DURHAM, N.H. – Before commercial whaling was outlawed in the 1980s, diplomats, scientists, bureaucrats, environmentalists, and sometimes even whalers themselves attempted to create an international regulatory framework that would allow for a sustainable whaling industry.
In “Whales and Nations: Environmental Diplomacy on the High Seas,” (University of Washington Press, 2014) Kurkpatrick Dorsey, associate professor of history at the University of New Hampshire, tells the story of the international negotiation, scientific research, and industrial development behind these efforts - and their ultimate failure.
“As a teenager growing up in Southern Ohio, I played a board game at summer camp called ‘Save the Whales.’ What were we saving the whales from? From the whalers, of course, but also from the International Whaling Commission and the general attitude that whales were better as food than as something to be preserved,” Dorsey says.
“I wouldn’t generally recommend using a board game to learn about history, but in this case, the game helped sparked my interest. Why were people so angry about the International Whaling Commission? Why were people arguing about the proper use of a whale? Thirty years later, I have finally written this book,” he says.
“Whales and Nations” begins in the early 20th century, when new technology revived the fading whaling industry and made whale hunting possible on an unprecedented scale. By the 1920s, declining whale populations prompted efforts to develop “rational” -- what today would be called sustainable -- whaling practices.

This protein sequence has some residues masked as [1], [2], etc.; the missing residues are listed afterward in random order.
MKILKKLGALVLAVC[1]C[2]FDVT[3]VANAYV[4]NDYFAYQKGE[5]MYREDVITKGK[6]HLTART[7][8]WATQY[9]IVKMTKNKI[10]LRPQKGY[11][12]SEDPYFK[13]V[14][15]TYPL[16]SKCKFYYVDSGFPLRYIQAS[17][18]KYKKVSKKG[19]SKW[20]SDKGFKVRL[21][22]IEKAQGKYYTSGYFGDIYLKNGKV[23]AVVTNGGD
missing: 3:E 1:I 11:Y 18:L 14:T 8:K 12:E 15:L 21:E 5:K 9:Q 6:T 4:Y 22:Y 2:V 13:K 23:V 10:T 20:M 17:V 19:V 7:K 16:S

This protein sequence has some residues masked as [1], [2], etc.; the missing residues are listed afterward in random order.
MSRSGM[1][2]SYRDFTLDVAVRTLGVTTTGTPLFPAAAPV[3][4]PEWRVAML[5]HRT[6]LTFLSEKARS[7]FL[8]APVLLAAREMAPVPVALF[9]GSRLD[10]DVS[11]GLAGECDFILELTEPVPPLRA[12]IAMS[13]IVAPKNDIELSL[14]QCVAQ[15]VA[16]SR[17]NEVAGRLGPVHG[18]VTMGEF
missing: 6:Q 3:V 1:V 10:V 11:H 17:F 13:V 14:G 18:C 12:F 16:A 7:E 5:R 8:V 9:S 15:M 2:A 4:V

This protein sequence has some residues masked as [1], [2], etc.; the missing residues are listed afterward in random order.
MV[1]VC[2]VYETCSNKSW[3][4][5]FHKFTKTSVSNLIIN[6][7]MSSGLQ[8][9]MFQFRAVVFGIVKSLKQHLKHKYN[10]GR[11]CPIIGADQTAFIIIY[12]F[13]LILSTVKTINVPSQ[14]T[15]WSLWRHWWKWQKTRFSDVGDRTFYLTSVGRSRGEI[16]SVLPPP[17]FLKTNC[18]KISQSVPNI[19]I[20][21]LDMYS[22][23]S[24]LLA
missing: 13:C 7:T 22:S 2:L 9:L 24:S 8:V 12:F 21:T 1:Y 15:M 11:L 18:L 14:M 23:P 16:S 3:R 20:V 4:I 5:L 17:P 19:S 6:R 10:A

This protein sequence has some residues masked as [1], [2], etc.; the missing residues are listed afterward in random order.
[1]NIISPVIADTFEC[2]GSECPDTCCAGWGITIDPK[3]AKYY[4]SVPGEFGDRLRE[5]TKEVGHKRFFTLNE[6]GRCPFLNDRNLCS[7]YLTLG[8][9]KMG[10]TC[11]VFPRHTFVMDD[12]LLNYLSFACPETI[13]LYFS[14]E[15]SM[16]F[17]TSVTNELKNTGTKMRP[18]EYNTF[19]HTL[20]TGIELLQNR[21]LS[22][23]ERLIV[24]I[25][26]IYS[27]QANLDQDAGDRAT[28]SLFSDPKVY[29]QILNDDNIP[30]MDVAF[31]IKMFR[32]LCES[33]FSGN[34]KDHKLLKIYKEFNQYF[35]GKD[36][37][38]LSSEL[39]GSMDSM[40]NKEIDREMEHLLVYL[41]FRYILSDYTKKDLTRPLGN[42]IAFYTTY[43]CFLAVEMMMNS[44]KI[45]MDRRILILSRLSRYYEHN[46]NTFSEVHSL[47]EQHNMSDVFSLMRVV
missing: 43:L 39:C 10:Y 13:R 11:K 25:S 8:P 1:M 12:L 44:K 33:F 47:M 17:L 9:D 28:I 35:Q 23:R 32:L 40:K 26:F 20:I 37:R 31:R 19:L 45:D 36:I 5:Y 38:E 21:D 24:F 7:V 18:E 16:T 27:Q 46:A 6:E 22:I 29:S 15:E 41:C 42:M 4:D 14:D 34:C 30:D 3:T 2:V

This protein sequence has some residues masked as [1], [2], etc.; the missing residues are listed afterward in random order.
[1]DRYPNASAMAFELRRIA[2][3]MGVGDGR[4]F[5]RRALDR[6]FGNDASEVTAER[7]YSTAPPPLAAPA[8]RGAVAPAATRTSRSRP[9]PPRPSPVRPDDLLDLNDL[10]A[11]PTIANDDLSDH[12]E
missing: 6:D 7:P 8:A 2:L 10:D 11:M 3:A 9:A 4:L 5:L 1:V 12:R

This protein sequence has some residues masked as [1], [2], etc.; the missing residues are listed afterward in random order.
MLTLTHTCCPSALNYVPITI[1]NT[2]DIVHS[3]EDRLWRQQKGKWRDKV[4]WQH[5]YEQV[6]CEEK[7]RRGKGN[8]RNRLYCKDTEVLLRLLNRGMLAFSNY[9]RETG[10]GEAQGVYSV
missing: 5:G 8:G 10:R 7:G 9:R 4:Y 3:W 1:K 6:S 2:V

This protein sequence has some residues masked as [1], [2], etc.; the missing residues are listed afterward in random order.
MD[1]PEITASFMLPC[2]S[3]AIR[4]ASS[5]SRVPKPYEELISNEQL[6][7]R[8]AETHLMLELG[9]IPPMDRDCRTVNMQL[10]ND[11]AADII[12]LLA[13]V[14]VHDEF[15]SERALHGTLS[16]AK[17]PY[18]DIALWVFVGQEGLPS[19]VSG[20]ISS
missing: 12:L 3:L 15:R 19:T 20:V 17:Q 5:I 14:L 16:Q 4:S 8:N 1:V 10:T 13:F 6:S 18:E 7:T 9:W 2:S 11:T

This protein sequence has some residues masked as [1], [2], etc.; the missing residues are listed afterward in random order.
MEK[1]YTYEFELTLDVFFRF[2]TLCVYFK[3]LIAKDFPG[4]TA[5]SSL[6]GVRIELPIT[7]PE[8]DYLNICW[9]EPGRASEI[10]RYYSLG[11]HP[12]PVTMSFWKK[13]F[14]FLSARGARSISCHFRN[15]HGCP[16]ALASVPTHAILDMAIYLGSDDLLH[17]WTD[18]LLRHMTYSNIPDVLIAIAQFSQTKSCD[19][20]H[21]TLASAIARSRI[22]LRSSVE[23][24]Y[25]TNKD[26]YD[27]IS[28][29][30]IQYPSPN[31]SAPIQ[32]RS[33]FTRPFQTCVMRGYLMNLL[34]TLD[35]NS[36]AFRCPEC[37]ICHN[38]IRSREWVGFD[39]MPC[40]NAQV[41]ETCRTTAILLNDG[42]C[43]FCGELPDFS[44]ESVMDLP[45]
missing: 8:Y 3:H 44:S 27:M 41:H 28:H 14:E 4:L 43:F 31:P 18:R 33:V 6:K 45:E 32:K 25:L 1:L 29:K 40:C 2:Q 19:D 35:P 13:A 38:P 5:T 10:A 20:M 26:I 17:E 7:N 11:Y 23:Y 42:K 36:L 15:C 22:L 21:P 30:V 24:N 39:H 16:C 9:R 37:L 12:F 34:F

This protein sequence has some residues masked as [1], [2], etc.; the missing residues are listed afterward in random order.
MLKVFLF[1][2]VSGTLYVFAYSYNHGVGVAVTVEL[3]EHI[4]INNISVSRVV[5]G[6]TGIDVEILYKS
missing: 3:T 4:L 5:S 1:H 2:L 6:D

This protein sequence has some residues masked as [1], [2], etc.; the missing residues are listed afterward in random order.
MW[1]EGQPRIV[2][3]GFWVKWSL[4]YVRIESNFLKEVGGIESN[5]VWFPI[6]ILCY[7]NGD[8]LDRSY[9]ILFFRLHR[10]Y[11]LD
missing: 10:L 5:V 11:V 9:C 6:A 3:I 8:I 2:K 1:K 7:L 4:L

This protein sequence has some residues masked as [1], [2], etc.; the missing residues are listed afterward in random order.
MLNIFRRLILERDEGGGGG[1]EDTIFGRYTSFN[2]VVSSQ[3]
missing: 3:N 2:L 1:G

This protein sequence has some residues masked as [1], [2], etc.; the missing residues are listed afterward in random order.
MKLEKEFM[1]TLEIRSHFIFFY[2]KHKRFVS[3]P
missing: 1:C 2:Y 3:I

But even though almost everyone involved with commercial whaling knew that the industry was on an unsustainable path, Dorsey argues that powerful economic, political, and scientific forces made failure nearly inevitable.
“Why had these knowledgeable and powerful people been unable to put whaling on a sustainable course? Part of the answer comes from the widespread agreement that whales were masses of meat and blubber that were meant to be harvested. New refining techniques converted whale oil to margarine, which meant that many Europeans encountered whales as a thin spread on their morning toast, and most governments were determined to keep the oil flowing,” he says.
Based on a deep engagement with diplomatic history and access to extensive archival resources in Norway, Great Britain, United States, New Zealand, and Australia, the papers of the International Whaling Commission, and the papers of prominent whalers and scientists, “Whales and Nations” provides a unique perspective on the challenges facing international conservation projects. This history has profound implications for today’s pressing questions of global environmental cooperation and sustainability.
“One hundred years after Sir Sidney Harmer’s prophetic warning that whaling in Antarctic waters was on an unsustainable course, most people who encounter whales cannot imagine harpooning Willy. But have we learned lessons for solving the ocean’s problems?” Dorsey asks.
The University of New Hampshire, founded in 1866, is a world-class public research university with the feel of a New England liberal arts college. A land, sea, and space-grant university, UNH is the state's flagship public institution, enrolling 12,300 undergraduate and 2,200 graduate students.
Kurkpatrick Dorsey, associate professor of history at the University of New Hampshire, discusses his new book Whales and Nations: Environmental Diplomacy on the High Seas.
Credit: University of Washington Press
Kurkpatrick Dorsey, associate professor of history at the University of New Hampshire.
Whales and Nations: Environmental Diplomacy on the High Seas
Secondary Contact: Kurkpatrick Dorsey | 603-862-3022 | UNH Department of History